Pieter meets The Gunner

Probably not the world’s biggest Sauvignon Blanc fan, I often find it lacks the interest and complexity to get me really excited, but there are exceptions. And a few weeks ago at a dinner at Gandolfi Fish in Glasgow, I came across one of the best examples I have tasted in a long time. And it was neither Sancerre, nor Marlborough but hailed from Elgin in South Africa. Iona the wine in question is a winery owned by Andrew Gunn since the mid-90’s. 

Andrew “The Gunner” Gunn and Pieter.

Andrew, a very tall man who can trace his roots to Scotland, was looking for a change from his career as a medical engineer and found an old apple farm in Elgin. He realised quickly that the old apple orchard wasn’t going to sustain him and his family so he decided to plant vines instead. Having travelled extensively through the South African wine regions of the day, Andrew felt the slightly cooler climate of Elgin at an altitude of 450 metres was perfect for growing grapes and Sauvignon Blanc in particular. Around 70% of his production is made up of the grape, which achieves a perfect balance of ripeness and alcohol due to the long ripening season. Andrew calls this optimum physiological ripeness, and the balance this creates is what this wine is all about. It is closer in style to the mineral Sancerre than the abundance of tropical fruit flavours you might expect from Marlborough Sauvignon Blanc. Mineral is a slightly woolly term but you get what I mean when you taste this. It is the aroma you get from soil, freshly rained on stones or even salt. The flinty character in Sauvignon Blanc is often mentioned as a mineral character. Together with the fairly brisk acidity it gives a distinctive and dry feel to the palate which is refreshing and lively at the same time as showing great purity of flavour.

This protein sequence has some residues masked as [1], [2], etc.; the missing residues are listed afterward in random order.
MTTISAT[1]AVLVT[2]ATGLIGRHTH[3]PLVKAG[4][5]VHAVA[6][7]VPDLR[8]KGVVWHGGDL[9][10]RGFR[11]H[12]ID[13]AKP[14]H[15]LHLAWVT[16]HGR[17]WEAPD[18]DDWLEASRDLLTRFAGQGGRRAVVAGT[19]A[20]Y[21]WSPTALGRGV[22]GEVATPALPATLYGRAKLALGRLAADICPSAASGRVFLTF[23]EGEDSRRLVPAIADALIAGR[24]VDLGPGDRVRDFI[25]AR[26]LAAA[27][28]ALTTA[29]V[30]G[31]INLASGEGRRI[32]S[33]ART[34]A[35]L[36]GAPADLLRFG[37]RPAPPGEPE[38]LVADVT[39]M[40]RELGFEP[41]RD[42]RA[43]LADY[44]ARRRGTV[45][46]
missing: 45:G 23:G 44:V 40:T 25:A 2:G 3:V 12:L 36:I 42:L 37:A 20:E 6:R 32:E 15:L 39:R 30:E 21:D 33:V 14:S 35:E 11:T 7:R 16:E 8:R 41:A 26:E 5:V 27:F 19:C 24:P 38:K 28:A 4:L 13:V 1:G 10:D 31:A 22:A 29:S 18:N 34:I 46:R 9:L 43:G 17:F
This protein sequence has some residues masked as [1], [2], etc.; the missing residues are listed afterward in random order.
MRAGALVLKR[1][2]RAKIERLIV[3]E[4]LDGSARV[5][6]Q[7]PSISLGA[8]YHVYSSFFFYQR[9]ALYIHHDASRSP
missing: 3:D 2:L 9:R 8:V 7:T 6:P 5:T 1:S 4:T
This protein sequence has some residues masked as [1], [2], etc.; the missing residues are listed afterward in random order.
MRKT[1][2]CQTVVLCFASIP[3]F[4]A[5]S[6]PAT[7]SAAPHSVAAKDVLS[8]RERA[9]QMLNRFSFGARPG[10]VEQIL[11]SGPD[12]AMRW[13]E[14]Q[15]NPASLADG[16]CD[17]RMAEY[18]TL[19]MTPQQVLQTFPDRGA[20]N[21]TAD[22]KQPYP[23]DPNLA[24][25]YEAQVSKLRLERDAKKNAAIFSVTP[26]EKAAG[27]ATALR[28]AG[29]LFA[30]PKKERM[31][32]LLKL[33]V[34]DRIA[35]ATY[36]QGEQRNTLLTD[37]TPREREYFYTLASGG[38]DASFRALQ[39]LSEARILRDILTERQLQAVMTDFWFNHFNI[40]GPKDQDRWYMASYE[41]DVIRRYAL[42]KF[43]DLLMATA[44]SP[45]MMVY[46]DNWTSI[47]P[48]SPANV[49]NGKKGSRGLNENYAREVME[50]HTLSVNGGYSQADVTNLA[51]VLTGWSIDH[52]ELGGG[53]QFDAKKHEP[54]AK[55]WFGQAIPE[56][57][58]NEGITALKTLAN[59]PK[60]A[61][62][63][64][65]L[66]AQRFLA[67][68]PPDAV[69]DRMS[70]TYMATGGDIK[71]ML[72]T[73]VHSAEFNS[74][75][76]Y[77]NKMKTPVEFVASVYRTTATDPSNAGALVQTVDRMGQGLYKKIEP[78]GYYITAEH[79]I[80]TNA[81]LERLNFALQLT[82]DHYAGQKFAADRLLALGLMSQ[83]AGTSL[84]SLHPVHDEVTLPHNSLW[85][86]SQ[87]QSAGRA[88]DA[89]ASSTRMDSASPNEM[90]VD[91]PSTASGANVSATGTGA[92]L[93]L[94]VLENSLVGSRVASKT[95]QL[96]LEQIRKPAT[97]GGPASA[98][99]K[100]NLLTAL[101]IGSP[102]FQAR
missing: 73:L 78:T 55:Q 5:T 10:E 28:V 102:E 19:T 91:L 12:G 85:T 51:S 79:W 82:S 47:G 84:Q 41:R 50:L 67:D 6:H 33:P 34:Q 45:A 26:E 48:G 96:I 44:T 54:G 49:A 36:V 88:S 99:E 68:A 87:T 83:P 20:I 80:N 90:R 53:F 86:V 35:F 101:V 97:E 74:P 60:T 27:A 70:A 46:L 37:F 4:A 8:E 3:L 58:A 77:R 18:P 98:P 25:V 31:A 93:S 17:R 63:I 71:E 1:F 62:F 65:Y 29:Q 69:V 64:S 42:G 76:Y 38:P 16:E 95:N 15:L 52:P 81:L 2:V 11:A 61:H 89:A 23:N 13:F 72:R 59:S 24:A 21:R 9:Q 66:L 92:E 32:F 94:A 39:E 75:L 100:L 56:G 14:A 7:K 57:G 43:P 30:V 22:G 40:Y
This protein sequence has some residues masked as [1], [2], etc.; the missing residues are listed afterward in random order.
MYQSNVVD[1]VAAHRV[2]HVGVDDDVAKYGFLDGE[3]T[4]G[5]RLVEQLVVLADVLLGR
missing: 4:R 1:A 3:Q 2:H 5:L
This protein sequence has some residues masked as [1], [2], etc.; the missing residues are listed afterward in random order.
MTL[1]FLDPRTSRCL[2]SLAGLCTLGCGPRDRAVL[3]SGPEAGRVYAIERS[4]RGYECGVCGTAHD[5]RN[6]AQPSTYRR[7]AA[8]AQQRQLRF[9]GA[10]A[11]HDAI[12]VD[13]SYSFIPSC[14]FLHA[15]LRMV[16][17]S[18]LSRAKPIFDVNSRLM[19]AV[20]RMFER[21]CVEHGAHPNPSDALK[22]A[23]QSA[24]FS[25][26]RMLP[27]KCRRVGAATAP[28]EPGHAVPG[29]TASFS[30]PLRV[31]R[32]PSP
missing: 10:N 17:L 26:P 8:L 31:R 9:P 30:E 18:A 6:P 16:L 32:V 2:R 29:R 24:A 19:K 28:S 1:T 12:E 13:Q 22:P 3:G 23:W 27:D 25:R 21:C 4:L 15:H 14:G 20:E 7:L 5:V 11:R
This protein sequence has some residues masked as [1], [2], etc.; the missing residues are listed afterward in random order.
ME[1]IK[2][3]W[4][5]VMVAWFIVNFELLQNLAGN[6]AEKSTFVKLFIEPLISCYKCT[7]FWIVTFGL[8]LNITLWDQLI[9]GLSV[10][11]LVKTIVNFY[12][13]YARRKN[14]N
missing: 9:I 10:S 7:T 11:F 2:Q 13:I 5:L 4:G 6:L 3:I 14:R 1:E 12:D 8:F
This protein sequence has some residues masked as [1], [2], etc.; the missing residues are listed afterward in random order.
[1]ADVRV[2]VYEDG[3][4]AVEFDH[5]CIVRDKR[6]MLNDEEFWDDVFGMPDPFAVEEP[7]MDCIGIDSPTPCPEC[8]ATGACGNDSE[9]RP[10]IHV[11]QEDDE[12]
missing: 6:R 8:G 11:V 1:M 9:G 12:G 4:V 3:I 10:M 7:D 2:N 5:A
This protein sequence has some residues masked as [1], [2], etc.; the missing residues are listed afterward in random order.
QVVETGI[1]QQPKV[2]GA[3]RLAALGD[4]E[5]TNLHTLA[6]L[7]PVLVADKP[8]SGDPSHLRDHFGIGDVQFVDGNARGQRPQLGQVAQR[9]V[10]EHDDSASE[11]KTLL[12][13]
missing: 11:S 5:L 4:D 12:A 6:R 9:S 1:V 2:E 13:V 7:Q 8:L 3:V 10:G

The wine:

Iona Sauvignon Blanc 2009 – Elgin, South Africa

So here we go with our mineral, flinty nose that has a floral character and slight herbaceousness along the Sancerre style. And then the ripe fruit takes over. Not tropical but more zesty citrus fruit, gooseberry and stonefruit characters. The wine is generously mouth filling with a lively, dry and pure finish. This superbly balanced wine was a joy to taste on its own but when it was paired with a Ballotine of Scottish Salmon with cucumber, horseradish creme and a beetroot reduction it really came to life. I’m sure a pairing with a goat’s cheese tartlet would be equally good but make it something creamy as it will find a perfect balance with the dry and zesty character of the wine.

Gandolfi have this wine on the list and sell all their listed wines retail as well, so even more excuse to pop in now.

Andrew’s other wines are pretty exciting too but are much more difficult to get hold off. Gandolfi Fish expertly matched various dishes to some of these extraordinary wines. The almost Burgundian 2009 Chardonnay was matched with a Confit of chicken, baby leek and black truffle terrine served with toasted spelt bread which was a gorgeous combination.

Pan roasted lamb chop with a potato millefeuille, wilted spinach, stilton and port sauce was matched to the Gunnar 2005, a blend of 55% Cabernet Sauvignon, 42% Merlot and 3% Petit Verdot. It had a deep smoky nose and lovely ripe fruit on the palate. Again, I couldn’t fault the combination with the food.

The next course had to match with the Syrah 2007, deliberately using the French spelling indicating a more old-world approach to Syrah. Still, it was a big wine with big flavours and exactly what was needed with the Slow braised shoulder of ‘Venison Wellington’ with fondant potato, Scottish girolles and juniper jus.

 

The finale was a Plum and frangipane upside down cake with crème anglaise which was paired with Andrew’s dessert wine a Noble Late Harvest Sauvignon Blanc 2007. Delicious hazelnut, orange and honey with plenty of zesty flavours to balance the sweetness of both the wine and dessert.

This was the first time I tasted any of the Iona wines but it certainly won’t be my last. Judging by the reactions on the night, I somehow doubt I am alone in this.